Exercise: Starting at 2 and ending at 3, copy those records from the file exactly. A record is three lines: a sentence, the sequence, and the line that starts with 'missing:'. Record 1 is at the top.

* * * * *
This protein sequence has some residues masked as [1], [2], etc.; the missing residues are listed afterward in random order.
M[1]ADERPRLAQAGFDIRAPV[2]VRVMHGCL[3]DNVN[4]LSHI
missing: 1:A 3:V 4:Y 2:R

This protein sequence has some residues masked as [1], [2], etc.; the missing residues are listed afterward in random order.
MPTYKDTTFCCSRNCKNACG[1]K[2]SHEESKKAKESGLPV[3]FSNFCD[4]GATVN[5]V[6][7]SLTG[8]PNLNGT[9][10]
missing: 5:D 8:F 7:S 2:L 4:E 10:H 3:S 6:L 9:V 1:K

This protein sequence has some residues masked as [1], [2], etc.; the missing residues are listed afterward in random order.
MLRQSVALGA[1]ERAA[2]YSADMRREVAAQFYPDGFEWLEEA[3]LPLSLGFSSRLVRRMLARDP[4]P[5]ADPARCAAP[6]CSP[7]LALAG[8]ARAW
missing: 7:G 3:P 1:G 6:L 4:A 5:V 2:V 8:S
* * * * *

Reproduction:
This protein sequence has some residues masked as [1], [2], etc.; the missing residues are listed afterward in random order.
MPTYKDTTFCCSRNCKNACG[1]K[2]SHEESKKAKESGLPV[3]FSNFCD[4]GATVN[5]V[6][7]SLTG[8]PNLNGT[9][10]
missing: 5:D 8:F 7:S 2:L 4:E 10:H 3:S 6:L 9:V 1:K

This protein sequence has some residues masked as [1], [2], etc.; the missing residues are listed afterward in random order.
MLRQSVALGA[1]ERAA[2]YSADMRREVAAQFYPDGFEWLEEA[3]LPLSLGFSSRLVRRMLARDP[4]P[5]ADPARCAAP[6]CSP[7]LALAG[8]ARAW
missing: 7:G 3:P 1:G 6:L 4:A 5:V 2:V 8:S